Prior art technology using films and slip film do not produce a fine detailed image. The images produce can have large dot gain which results in loss of detail. It is desirable to eliminate the slip film to improve the detail and sharpness of images that are produced.
The flexographic plate of the present invention can be used to produce fine detailed images having sharp well defined edges. In the present invention a very thin layer that is less than 0.001 of an inch thick replaces the slip film. The very thin layer here disclosed has a thickness that is between a molecule to 0.001 of an inch. This very thin layer is applied to the photopolymer layer by spraying, evaporation or the like.
Referring to FIG. 2, there is shown the prior art analog plate of FIG. 1 with cover sheet and slip film removed. Analog plates using negative film typically have a slip film of a nylon membrane mesh material having a thickness of about 0.002 of an inch attached to the top of the photopolymer material. If a prior art plate is to be modified in accordance with the principles of this invention, the nylon membrane mesh material must be removed before the plate can be used. This mesh material can be removed mechanically with an adhesive such as packing tape or chemically by soaking the plate in N-Butyl Alcohol.
Referring to FIG. 3, there is shown a fine mist 20 being sprayed by a spray system 24 onto the photopolymer layer 14 to coat the surface of the photopolymer material 14 with a film coating 22 having a thickness that is less than 0.001 of an inch. The very thin layer of film coating 22 can be applied by spraying or evaporating (not shown) a chemical that will allow the film to wet the surface of the photopolymer material without reducing the translucency of light that passes through the film coating 22. The chemical used may be a water based silicon, a water wax, a hydrocarbon or an adhesive such as Dow Chemical® HV-490, Dow Chemical® HV-495 or ChemTrend® Pura 17080W. The film coating is then dried thoroughly to remove all traces of water, see FIG. 4. Wet film coating can be dried by using a heat gun (not shown), a heat lamp (not shown) or by placing the assembly into an oven (not shown) that is set at a temperature of about 140 degrees F. more or less.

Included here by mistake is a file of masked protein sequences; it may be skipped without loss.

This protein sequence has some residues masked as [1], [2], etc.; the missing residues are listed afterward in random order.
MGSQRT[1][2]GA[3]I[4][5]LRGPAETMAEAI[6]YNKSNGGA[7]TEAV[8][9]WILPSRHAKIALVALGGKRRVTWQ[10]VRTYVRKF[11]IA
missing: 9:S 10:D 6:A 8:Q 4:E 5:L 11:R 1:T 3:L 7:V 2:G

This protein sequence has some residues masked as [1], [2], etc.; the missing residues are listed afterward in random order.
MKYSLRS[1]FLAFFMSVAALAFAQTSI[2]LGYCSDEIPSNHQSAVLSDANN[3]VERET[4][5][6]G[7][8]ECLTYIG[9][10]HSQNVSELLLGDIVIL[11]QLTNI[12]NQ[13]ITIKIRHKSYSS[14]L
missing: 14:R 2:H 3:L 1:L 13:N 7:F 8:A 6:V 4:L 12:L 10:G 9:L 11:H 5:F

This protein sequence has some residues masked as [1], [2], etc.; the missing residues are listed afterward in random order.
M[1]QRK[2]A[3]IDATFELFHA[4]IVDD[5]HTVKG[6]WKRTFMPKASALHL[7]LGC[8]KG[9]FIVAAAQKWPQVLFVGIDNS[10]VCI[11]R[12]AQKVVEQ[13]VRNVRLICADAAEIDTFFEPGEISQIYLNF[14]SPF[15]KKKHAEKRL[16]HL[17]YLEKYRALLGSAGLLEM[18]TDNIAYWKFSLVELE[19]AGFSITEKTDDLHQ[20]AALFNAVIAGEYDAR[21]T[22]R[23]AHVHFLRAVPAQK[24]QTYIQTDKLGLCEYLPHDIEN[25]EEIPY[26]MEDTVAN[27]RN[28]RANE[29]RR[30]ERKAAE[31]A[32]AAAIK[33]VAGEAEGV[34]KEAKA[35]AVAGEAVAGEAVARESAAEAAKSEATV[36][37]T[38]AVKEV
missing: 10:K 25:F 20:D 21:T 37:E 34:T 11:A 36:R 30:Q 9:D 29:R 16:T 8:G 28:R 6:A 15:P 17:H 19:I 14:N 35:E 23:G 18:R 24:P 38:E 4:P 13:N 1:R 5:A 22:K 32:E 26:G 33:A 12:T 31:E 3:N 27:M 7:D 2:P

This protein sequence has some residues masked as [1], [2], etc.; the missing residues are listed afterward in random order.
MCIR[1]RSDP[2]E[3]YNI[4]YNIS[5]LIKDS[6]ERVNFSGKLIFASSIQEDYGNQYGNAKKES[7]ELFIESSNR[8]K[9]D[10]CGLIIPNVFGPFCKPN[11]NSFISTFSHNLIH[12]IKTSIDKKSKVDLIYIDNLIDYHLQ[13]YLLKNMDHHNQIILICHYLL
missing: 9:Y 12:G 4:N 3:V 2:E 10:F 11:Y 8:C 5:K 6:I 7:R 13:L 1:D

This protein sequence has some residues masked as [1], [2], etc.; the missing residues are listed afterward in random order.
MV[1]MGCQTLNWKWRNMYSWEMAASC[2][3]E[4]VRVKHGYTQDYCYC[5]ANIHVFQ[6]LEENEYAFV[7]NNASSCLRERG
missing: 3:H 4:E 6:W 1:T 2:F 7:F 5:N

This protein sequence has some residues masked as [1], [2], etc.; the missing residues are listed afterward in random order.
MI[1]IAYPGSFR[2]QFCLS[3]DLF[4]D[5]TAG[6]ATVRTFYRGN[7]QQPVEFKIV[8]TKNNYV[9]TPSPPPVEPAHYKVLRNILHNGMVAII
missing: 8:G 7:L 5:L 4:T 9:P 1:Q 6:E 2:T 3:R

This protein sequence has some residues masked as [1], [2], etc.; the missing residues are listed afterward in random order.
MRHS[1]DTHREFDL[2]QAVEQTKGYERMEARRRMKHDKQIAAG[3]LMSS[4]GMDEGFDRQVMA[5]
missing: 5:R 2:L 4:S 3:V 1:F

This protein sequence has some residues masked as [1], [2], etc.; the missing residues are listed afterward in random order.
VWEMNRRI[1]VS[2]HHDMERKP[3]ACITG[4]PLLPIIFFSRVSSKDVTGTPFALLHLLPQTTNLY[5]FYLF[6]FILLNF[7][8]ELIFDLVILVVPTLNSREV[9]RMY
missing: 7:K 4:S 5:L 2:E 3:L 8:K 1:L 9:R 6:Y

A negative film 26 is then laminated to the film coating in such a manner that all air is purged from between the negative film and the molecular film coating 22, see FIG. 5. This may be accomplished by using a laminating roller 28 having a durometer hardness of about 50. Once the negative film is laminated to the film coating 22, it is moved to a standard photopolymer exposure unit.
The absence of the slip film of a nylon membrane mesh material having a thickness of about 0.002 inches on the top of the photopolymer material allows the negative image film to rest directly on the photopolymer. While refraction still occurs, the light is refracted directly into the film coating and the photopolymer material. With this invention the light density on the surface of the photopolymer material is equal for both large and small features which allows for an image having finer features to be produced.
Referring to FIG. 6, there is shown a flow diagram of a method of making a flexographic plate in accordance with the principles of the invention. At the first step an analog plate having an unexposed photopolymer layer is provided, block 60. Then, a coating layer is applied to a surface of the unexposed photopolymer layer where the layer has a thickness of between a molecular and 0.0005 of an inch and wets the surface of the photopolymer material, block 62. Thereafter, the coating layer is dried using a heat gun, a heat lamp or an oven, block 64. After the coating layer is dried, a negative film that can have a matte surface is laminated to the dried coating layer, block 66.